Document and GxP process management software solutions can help overcome these challenges by automating project management. Efficient task assignment and robust reporting capabilities provided by proven software solutions can help project managers streamline project execution and identify and eliminate bottlenecks. Filtering and project baselining capabilities inherent in high quality software systems can allow project team members to view tasks by categories and see how projects are evolving and expanding. Project workflows are dramatically streamlined when project tasks are automatically updated and electronically managed.
Key Elements of Effective Software Solutions
When selecting software solutions that can help manage regulatory restrictions, resource limitations and facilitate on time delivery of a device, consider four key characteristics the system should include:
- Straightforward: GxP process and document management software solutions should be relatively easy to use, easy to deploy, easy to validate and easy to maintain.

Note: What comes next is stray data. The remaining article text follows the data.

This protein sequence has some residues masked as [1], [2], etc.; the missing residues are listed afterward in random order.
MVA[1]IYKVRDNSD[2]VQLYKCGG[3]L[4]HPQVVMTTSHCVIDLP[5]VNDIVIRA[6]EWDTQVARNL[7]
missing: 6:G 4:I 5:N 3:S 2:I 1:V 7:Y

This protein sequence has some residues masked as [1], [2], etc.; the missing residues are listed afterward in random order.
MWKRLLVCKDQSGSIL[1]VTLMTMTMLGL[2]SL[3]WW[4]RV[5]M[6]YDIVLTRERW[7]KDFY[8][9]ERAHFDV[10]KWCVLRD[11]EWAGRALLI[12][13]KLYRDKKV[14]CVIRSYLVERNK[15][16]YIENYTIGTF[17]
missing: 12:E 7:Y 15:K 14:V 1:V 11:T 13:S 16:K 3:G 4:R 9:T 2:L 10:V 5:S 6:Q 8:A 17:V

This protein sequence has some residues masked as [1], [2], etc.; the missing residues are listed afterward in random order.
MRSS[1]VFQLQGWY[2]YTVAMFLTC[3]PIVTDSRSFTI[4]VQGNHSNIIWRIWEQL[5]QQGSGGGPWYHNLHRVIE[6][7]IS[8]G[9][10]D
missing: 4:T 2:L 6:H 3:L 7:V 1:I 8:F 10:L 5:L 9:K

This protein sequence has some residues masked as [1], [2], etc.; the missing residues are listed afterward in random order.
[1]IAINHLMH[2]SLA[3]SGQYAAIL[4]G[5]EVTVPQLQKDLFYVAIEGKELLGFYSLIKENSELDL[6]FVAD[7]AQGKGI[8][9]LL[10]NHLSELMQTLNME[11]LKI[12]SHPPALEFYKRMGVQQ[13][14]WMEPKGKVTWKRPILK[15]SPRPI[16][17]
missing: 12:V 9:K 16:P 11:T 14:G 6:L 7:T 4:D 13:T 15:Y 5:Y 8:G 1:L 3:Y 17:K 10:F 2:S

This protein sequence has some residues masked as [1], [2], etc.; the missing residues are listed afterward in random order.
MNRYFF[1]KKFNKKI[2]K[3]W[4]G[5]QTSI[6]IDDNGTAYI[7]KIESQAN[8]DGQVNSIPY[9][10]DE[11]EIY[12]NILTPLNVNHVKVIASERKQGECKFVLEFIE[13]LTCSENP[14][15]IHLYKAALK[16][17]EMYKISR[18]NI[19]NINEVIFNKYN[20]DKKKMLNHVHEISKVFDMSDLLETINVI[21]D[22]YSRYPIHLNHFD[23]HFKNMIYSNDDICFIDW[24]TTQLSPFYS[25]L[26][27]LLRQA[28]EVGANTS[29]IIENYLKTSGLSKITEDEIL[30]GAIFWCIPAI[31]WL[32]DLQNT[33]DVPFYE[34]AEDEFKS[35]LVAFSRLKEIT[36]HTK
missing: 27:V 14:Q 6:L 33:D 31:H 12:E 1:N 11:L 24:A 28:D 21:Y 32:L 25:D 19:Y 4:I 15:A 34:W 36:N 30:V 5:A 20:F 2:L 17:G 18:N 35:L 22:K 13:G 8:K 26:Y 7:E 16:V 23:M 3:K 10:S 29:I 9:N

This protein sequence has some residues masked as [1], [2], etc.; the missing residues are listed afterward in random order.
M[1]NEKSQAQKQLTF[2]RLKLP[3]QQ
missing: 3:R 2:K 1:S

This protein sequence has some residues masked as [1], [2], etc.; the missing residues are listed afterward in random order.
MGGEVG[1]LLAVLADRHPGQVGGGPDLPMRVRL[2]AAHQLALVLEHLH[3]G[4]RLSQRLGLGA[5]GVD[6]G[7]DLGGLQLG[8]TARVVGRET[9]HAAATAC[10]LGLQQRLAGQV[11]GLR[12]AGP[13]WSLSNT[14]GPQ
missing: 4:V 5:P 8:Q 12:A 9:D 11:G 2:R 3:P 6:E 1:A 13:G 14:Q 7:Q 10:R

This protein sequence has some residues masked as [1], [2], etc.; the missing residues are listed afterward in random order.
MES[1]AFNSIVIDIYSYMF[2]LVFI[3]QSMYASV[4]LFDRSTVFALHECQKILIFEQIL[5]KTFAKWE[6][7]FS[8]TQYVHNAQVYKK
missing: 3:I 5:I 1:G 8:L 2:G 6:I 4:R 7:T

- Sustained compliance: An effective software solution will help lower the cost of achieving compliance, alert users to deviations from compliance, and facilitate sustained compliance while offering ongoing solution improvements as regulations are updated.
- Rapid validation: The ultimate purpose of the software system is to enable a company to extend the investment across the enterprise and bring products to market sooner. A first-rate software solution will drive down the total cost of ownership by providing a continuum of risk-based software and validation products and services.
- Improved GxP Process and Document Management: Solution vendors should offer state of the art innovation, expertise, and industry best practices so the company utilizing the system can automate and connect every stage of the product development cycle.